Richard Davies
26 days ago
Reply to  j91968

Ben Wildsmith wrote it, his name is under the photo of fishi rishi

j91968
j91968
25 days ago
Reply to  Richard Davies

It wasn’t at first, there was no byline when it appeared late yesterday evening.

Padi Phillips
Padi Phillips
26 days ago

One hopes that Reform UK and the even more odious UKIP/Voice of Wales won’t develop a significant following, but whether the Greens, or more importantly, Plaid Cymru will rise to the occasion remains to be seen. Plaid really does need to pull its socks up and decide what its priorities are, and they’d better be the everyday existential issues that all of us face. Plaid, if not in office, really needs to step up and be the opposition we need, one that is constantly hawkish when it comes to Labour’s misgovernment of Wales instead of being Labour’s lap dog. I… Read more »

Mawkernewek
Mawkernewek
25 days ago
Reply to  Padi Phillips

Why would the SNP prop up a Labour whose leader drapes himself in the Union Jack at every opportunity.
I’m surprised he doesn’t seem to see the problem that if he wants to attract SNP voters to switch to Labour, all those Union flags might put them off?
The only possibility is that the condition will be another independence referendum.

Richard Davies
Richard Davies
26 days ago

Waking up on 5 July, a good result would be 0 tory MPs.

A brilliant result would be 32 Plaid Cymru MPs, 57 SNP and the 543 in lloegr a mix of Green party/Worker’s party (George Galloway’s leader)/independents (Jeremy Corbyn, Diane Abbott & Andrew Feinstein).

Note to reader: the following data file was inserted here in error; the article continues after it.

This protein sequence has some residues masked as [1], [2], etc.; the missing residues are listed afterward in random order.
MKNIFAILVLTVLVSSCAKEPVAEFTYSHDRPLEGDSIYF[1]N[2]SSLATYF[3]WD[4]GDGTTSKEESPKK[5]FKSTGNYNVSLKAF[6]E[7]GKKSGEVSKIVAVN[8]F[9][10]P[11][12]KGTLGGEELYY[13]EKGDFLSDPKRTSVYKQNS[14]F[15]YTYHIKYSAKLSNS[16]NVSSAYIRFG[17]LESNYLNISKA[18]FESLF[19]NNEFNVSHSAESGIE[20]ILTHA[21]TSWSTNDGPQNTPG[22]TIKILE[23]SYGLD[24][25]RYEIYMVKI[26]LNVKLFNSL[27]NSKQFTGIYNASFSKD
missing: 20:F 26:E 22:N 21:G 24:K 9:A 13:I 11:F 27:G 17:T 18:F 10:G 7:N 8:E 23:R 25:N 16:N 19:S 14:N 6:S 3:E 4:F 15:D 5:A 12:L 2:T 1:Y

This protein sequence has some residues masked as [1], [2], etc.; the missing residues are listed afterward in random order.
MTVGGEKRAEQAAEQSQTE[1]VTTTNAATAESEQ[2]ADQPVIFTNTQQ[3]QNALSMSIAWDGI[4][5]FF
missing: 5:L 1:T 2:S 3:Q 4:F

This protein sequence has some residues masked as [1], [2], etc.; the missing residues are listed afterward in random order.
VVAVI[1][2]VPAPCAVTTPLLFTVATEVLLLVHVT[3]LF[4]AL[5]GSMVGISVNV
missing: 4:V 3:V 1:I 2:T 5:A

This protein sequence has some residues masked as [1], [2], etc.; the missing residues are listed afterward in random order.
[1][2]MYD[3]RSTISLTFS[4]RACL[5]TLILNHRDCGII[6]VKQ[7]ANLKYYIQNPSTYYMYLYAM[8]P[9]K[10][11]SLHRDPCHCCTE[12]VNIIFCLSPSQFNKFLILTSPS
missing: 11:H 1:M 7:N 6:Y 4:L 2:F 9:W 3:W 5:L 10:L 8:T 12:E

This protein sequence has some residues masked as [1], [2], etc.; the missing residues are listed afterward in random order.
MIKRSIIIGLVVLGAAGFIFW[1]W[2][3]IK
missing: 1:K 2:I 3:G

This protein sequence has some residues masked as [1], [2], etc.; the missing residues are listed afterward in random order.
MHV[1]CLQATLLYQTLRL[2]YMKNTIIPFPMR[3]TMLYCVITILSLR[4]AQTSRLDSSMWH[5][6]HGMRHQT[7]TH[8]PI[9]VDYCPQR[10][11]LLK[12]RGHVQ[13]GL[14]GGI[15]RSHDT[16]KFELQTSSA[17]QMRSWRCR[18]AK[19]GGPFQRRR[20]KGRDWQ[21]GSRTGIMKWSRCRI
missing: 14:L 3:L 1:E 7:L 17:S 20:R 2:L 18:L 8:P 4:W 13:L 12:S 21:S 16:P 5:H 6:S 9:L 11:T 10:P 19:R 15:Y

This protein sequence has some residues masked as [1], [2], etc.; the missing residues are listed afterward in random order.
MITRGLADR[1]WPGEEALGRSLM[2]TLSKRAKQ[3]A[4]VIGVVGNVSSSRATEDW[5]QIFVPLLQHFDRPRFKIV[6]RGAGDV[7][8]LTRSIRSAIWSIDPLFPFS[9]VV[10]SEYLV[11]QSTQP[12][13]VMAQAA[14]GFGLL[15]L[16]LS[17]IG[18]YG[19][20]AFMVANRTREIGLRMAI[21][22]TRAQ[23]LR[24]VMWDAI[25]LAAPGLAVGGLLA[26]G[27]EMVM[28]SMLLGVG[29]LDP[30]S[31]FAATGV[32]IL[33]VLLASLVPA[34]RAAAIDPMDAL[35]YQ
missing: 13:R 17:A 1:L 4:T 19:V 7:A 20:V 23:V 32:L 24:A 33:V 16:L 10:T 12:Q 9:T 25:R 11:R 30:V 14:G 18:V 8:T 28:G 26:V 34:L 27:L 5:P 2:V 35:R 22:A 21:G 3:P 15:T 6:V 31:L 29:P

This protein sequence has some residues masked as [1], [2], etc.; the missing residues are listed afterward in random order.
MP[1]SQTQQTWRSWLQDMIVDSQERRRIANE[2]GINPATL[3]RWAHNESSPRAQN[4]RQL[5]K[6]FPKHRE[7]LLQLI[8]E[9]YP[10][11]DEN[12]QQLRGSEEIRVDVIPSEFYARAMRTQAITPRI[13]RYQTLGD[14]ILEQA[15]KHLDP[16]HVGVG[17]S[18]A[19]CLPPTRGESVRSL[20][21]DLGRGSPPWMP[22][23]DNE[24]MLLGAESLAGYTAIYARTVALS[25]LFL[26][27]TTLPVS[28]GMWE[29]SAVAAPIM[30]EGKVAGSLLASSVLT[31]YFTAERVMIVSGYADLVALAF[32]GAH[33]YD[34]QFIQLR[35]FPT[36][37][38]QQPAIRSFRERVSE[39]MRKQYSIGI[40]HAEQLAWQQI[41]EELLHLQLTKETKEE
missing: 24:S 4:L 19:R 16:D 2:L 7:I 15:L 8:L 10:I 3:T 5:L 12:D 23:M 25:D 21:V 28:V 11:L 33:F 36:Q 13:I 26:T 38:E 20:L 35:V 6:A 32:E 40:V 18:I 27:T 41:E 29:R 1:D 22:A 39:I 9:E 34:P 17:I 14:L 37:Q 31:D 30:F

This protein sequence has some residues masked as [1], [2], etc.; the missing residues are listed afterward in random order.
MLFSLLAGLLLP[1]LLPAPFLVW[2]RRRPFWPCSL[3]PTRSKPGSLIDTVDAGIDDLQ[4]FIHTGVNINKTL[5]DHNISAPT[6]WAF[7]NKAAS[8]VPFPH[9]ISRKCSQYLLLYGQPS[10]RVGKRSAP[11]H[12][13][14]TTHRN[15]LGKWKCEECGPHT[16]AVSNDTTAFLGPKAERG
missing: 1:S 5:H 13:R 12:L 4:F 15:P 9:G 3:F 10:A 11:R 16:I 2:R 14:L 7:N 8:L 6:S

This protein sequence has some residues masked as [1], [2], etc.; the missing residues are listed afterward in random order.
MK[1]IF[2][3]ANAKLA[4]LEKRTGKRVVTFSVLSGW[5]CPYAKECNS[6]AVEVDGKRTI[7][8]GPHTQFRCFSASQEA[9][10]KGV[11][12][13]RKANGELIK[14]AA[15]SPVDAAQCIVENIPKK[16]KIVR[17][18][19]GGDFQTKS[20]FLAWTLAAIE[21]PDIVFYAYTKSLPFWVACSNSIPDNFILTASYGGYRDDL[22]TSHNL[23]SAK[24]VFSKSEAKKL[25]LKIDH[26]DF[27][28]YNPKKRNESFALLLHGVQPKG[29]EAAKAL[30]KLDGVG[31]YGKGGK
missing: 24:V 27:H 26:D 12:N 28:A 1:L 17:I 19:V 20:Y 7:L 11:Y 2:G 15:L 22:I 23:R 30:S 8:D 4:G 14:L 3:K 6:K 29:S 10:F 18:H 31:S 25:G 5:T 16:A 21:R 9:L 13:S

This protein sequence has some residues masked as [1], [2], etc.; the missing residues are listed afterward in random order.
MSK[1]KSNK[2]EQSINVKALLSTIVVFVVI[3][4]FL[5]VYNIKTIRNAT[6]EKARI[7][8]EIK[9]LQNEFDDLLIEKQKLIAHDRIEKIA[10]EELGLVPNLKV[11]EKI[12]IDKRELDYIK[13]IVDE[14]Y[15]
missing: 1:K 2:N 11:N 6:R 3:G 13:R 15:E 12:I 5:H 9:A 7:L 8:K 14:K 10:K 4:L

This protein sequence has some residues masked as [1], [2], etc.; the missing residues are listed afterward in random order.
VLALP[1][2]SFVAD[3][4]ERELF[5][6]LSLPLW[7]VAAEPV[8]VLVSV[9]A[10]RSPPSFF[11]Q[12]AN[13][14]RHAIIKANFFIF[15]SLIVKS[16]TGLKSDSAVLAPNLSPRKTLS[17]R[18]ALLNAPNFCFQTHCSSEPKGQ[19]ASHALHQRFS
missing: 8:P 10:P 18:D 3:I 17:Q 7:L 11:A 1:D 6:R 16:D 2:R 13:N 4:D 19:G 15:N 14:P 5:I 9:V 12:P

Mab Meirion
Mab Meirion
26 days ago

Why is it that Plaid resent being encouraged to try harder, we are your supporters, give us something to support…Good on you Steve Bray

Last edited 26 days ago by Mab Meirion
CapM
CapM
25 days ago

I liked Sunak’s tribute to Eric Morecambe’s Singin in the Rain policeman.

Johnny Gamble
Johnny Gamble
25 days ago
Reply to  CapM

Hahaha falling about with laughter

Mawkernewek
Mawkernewek
25 days ago

On the BBC coverage after Sunak’s speech, it looked like the rain had stopped for a bit, and Larry the cat came out. He sat on the doorstep for a bit looking like he wanted to go back in and ended up jumping up to the windowsill.
However Sunak clearly was thinking you elected to leave, you have to live with the consequences of your decision.

Nubs
Nubs
25 days ago
Reply to  Mawkernewek

Vote for Larry the Cat. You know it makes sense!

Malcolm Jones
Malcolm Jones
25 days ago

Wales is on a loaser whoever wins labour won’t do anything for Wales the people of Wales only vote labour so there’s no point in looking after Wales conservative party won’t do anything for Wales because whatever they did for Wales they would still vote labour when are the people of Wales going to wake up I hope that there’s a reform party standing where I live or i won’t be voting

Johnny Gamble
Johnny Gamble
25 days ago
Reply to  Malcolm Jones

Good comment Malcolm, I will be choosing from 1 of 5 .
Reform, Workers Party of GB, Monster Ravin Looney Party,Gwlad or Propel .
If none of the above are on the ballot paper then no vote.

CapM
CapM
25 days ago
Reply to  Johnny Gamble

Someone should start the Throwing Toys Out Of the Pram Party or TTOOPP (pronounced twp).

Seems like it would garner a couple of votes at least.

Johnny Gamble
Johnny Gamble
25 days ago
Reply to  CapM

So what Captain Birdseye, same attention seeking bs as usual

CapM
CapM
24 days ago
Reply to  Johnny Gamble

Surely if I was “attention seeking” I wouldn’t be “someone who hides behind an alias”

Johnny Gamble
Johnny Gamble
25 days ago
Reply to  CapM

Probably get more votes than you, I’m done on here as there’s more to life than debating with someone who hides behind an alias

j91968
j91968
24 days ago
Reply to  Johnny Gamble

Pointless debating anyone who holds such an entrenched position, I agree, but I also think that most of the time it’s pointless debating anyone. Ever. Full Stop.